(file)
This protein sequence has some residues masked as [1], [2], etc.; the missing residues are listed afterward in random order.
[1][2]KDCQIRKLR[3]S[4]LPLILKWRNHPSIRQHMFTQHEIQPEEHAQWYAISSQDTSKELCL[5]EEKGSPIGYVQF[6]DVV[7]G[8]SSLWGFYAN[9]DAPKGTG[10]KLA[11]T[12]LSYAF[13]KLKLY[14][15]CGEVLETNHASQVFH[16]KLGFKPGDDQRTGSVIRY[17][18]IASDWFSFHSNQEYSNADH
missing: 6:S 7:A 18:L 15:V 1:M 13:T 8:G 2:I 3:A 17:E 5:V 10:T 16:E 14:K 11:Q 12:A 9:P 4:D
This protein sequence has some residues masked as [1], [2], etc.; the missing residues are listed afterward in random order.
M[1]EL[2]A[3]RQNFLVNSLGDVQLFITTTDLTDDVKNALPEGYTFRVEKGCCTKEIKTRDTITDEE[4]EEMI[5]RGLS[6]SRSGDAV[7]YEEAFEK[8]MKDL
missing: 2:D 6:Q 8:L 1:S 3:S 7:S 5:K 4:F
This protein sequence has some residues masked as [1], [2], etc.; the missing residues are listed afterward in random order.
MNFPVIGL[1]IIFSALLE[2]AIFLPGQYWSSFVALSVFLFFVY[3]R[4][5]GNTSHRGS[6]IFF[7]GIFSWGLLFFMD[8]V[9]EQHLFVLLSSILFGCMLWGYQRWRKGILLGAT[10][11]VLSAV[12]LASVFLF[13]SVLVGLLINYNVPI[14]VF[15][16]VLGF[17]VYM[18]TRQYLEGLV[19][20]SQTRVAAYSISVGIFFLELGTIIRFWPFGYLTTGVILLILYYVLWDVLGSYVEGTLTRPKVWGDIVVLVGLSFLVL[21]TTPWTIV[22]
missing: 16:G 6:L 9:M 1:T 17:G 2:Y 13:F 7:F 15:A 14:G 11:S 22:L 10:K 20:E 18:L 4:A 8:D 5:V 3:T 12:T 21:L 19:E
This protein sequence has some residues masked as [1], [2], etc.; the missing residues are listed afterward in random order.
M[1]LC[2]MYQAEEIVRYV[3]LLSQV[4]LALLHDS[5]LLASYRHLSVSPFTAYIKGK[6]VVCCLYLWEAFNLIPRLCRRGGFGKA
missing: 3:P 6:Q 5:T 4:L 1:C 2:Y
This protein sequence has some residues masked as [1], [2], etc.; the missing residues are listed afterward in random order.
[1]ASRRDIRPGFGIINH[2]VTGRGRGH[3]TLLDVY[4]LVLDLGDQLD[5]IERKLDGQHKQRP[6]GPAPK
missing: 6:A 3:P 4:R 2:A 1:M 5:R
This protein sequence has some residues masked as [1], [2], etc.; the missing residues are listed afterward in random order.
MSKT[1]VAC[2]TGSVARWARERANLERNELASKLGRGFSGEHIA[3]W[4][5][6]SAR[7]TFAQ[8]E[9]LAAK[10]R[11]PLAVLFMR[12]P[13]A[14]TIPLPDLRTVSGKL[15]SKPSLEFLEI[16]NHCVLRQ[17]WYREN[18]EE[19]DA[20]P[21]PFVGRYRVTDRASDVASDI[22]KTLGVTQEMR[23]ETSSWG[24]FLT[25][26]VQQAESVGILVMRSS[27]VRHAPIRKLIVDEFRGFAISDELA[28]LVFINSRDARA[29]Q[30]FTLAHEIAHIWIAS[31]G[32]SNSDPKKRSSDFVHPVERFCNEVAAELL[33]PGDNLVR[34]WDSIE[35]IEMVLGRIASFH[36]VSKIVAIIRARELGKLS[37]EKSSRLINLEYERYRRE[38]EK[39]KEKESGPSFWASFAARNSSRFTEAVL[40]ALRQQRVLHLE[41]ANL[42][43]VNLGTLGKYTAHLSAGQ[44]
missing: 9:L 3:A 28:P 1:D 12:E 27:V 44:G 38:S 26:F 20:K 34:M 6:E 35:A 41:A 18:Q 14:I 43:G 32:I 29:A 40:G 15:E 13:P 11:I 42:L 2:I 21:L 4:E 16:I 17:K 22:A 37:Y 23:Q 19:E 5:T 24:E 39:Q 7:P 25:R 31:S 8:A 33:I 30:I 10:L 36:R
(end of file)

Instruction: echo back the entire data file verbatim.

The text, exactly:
This protein sequence has some residues masked as [1], [2], etc.; the missing residues are listed afterward in random order.
[1][2]KDCQIRKLR[3]S[4]LPLILKWRNHPSIRQHMFTQHEIQPEEHAQWYAISSQDTSKELCL[5]EEKGSPIGYVQF[6]DVV[7]G[8]SSLWGFYAN[9]DAPKGTG[10]KLA[11]T[12]LSYAF[13]KLKLY[14][15]CGEVLETNHASQVFH[16]KLGFKPGDDQRTGSVIRY[17][18]IASDWFSFHSNQEYSNADH
missing: 6:S 7:A 18:L 15:V 1:M 13:T 8:G 2:I 3:A 17:E 5:V 10:T 16:E 14:K 11:Q 12:A 9:P 4:D
This protein sequence has some residues masked as [1], [2], etc.; the missing residues are listed afterward in random order.
M[1]EL[2]A[3]RQNFLVNSLGDVQLFITTTDLTDDVKNALPEGYTFRVEKGCCTKEIKTRDTITDEE[4]EEMI[5]RGLS[6]SRSGDAV[7]YEEAFEK[8]MKDL
missing: 2:D 6:Q 8:L 1:S 3:S 7:S 5:K 4:F
This protein sequence has some residues masked as [1], [2], etc.; the missing residues are listed afterward in random order.
MNFPVIGL[1]IIFSALLE[2]AIFLPGQYWSSFVALSVFLFFVY[3]R[4][5]GNTSHRGS[6]IFF[7]GIFSWGLLFFMD[8]V[9]EQHLFVLLSSILFGCMLWGYQRWRKGILLGAT[10][11]VLSAV[12]LASVFLF[13]SVLVGLLINYNVPI[14]VF[15][16]VLGF[17]VYM[18]TRQYLEGLV[19][20]SQTRVAAYSISVGIFFLELGTIIRFWPFGYLTTGVILLILYYVLWDVLGSYVEGTLTRPKVWGDIVVLVGLSFLVL[21]TTPWTIV[22]
missing: 16:G 6:L 9:M 1:T 17:G 2:Y 13:F 7:F 15:A 14:G 11:S 22:L 10:K 20:E 18:L 4:A 8:D 5:V 3:T 12:T 21:L 19:E
This protein sequence has some residues masked as [1], [2], etc.; the missing residues are listed afterward in random order.
M[1]LC[2]MYQAEEIVRYV[3]LLSQV[4]LALLHDS[5]LLASYRHLSVSPFTAYIKGK[6]VVCCLYLWEAFNLIPRLCRRGGFGKA
missing: 3:P 6:Q 5:T 4:L 1:C 2:Y
This protein sequence has some residues masked as [1], [2], etc.; the missing residues are listed afterward in random order.
[1]ASRRDIRPGFGIINH[2]VTGRGRGH[3]TLLDVY[4]LVLDLGDQLD[5]IERKLDGQHKQRP[6]GPAPK
missing: 6:A 3:P 4:R 2:A 1:M 5:R
This protein sequence has some residues masked as [1], [2], etc.; the missing residues are listed afterward in random order.
MSKT[1]VAC[2]TGSVARWARERANLERNELASKLGRGFSGEHIA[3]W[4][5][6]SAR[7]TFAQ[8]E[9]LAAK[10]R[11]PLAVLFMR[12]P[13]A[14]TIPLPDLRTVSGKL[15]SKPSLEFLEI[16]NHCVLRQ[17]WYREN[18]EE[19]DA[20]P[21]PFVGRYRVTDRASDVASDI[22]KTLGVTQEMR[23]ETSSWG[24]FLT[25][26]VQQAESVGILVMRSS[27]VRHAPIRKLIVDEFRGFAISDELA[28]LVFINSRDARA[29]Q[30]FTLAHEIAHIWIAS[31]G[32]SNSDPKKRSSDFVHPVERFCNEVAAELL[33]PGDNLVR[34]WDSIE[35]IEMVLGRIASFH[36]VSKIVAIIRARELGKLS[37]EKSSRLINLEYERYRRE[38]EK[39]KEKESGPSFWASFAARNSSRFTEAVL[40]ALRQQRVLHLE[41]ANL[42][43]VNLGTLGKYTAHLSAGQ[44]
missing: 9:L 3:A 28:P 1:D 12:E 27:V 44:G 38:S 26:F 20:K 34:M 6:E 35:A 41:A 18:Q 14:I 43:G 32:I 29:A 40:G 15:E 13:P 11:I 42:L 2:I 21:L 4:E 16:I 17:K 22:A 37:Y 23:Q 19:E 5:T 24:E 39:Q 7:P 25:R 31:S 8:A 33:I 30:I 10:L 36:R